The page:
Greenhouses forum→Attached Greenhouse "Covers" House Window?

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Virginia Beach (Zone 8a)
CaptObvious
May 22, 2020 2:53 PM CST
Am I completely insane to design an attached greenhouse that covers a bedroom window or two. The best place for my greenhouse appears to be attached to the end of the house where there are two bedroom windows. The house wall will serve as the "north" wall of the greenhouse and won't be modified. Afterwards, one could enter the greenhouse from the bedroom window, but one would be in really big trouble to do so (except in a fire emergency). There's other bedroom windows in the room that exit thr front of the house.
Name: Jim
Northeast Pennsylvania (Zone 6b)
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MoonShadows
May 23, 2020 3:14 AM CST
I don't consider it insane. I actually like the idea. Think of the added warmth you will get in the bedroom when opening one of your windows. Also, imagine replacing one of your windows with a door so you can walk right out of your bedroom into your greenhouse.

I actually wanted to build a greenhouse on the deck outside our dining room French doors. Like you, the wall of the dining room would have been the north wall. Unfortunately, a contractor told me the deck would not support the added enclosed greenhouse structure.
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BruceM2
May 24, 2020 1:15 PM CST
I'm not as cavalier about enthusiasm for an attached greenhouse on bedrooms or lack of fresh air for the bedrooms. Greenhouse air is typically very high humidity, rich in soil mold and bacteria. Mold and algae growing on greenhouse walls is often reported here. Water streams down my friend's greenhouse walls in winter. For some with allergies or chronic diseases (typically autoimmune), this might be a very bad idea. Under windows, in the framing and insulation is where most home mold is found, from window condensation. The good news is the greenhouse will protect the window from cold. The bad news- that section of wall will now be exposed to higher humidity year round and may never get a chance to dry out to the outside (air movement and transpiration). This is very climate dependent, and also, if the house has central AC that is run often, the bedroom window walls may be kept dryer through that, assuming there's no vapor barrier behind the drywall which will largely stop transpiration.

Just saying, think it through, perhaps check to see if anyone has done this in your climate, and give priority to family member's health. We tend to not value it until it is affected badly.

I'd also note that the solid north wall is the absolutely cheapest wall in a greenhouse.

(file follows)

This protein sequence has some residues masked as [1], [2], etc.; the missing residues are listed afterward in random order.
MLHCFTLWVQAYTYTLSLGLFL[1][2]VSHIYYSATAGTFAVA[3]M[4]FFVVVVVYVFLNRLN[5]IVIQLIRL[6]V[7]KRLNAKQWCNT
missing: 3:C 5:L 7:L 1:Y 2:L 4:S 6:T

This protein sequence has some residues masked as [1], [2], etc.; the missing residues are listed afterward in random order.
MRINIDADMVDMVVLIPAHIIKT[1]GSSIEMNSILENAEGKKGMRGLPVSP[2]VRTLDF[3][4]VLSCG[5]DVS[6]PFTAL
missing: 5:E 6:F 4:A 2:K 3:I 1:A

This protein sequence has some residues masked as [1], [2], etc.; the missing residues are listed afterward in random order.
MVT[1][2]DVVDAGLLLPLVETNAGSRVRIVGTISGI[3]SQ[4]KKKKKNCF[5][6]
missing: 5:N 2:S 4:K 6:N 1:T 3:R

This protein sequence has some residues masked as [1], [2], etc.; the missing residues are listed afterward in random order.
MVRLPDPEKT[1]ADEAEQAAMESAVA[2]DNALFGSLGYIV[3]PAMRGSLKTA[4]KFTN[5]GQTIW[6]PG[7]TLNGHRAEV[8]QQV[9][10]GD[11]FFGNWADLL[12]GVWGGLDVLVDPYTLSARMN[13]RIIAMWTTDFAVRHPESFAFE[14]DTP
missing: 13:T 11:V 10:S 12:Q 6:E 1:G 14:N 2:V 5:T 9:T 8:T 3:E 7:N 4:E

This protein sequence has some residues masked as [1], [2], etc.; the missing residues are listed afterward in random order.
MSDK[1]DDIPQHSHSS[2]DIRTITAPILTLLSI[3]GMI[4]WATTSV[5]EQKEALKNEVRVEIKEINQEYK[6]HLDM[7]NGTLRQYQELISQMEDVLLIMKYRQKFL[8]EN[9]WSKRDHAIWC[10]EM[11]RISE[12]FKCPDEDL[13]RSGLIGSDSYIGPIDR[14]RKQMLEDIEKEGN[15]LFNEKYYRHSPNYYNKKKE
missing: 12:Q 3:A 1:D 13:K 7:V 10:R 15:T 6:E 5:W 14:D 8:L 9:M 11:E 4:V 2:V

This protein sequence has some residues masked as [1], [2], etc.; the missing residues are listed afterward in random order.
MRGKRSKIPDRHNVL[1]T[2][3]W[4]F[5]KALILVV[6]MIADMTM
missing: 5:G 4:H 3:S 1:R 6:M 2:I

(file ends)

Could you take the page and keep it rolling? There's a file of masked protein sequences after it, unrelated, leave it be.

PS- I have no experience with your Virgina Beach climate, though I must say by the stats it looks lovely. I don't see any months with low humidity, which concerns me about mold in the proposed shared wall. Local experience would be a real big help.


[Last edited by BruceM2 - May 24, 2020 3:02 PM (+)]
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Virginia Beach (Zone 8a)
CaptObvious
May 31, 2020 7:09 PM CST
BruceM2 said:I'm not as cavalier about enthusiasm for an attached greenhouse on bedrooms or lack of fresh air for the bedrooms. Greenhouse air is typically very high humidity, rich in soil mold and bacteria. Mold and algae growing on greenhouse walls is often reported here. Water streams down my friend's greenhouse walls in winter. For some with allergies or chronic diseases (typically autoimmune), this might be a very bad idea. Under windows, in the framing and insulation is where most home mold is found, from window condensation. The good news is the greenhouse will protect the window from cold. The bad news- that section of wall will now be exposed to higher humidity year round and may never get a chance to dry out to the outside (air movement and transpiration). This is very climate dependent, and also, if the house has central AC that is run often, the bedroom window walls may be kept dryer through that, assuming there's no vapor barrier behind the drywall which will largely stop transpiration.

Just saying, think it through, perhaps check to see if anyone has done this in your climate, and give priority to family member's health. We tend to not value it until it is affected badly.

I'd also note that the solid north wall is the absolutely cheapest wall in a greenhouse.

PS- I have no experience with your Virgina Beach climate, though I must say by the stats it looks lovely. I don't see any months with low humidity, which concerns me about mold in the proposed shared wall. Local experience would be a real big help.



Yeah, the more I think about it, the more I'm convinced that it's not the best place for the greenhouse, attached or detached, because of its orientation SW. I want it for a late winter early spring house. Would't expect to use it in the summer.

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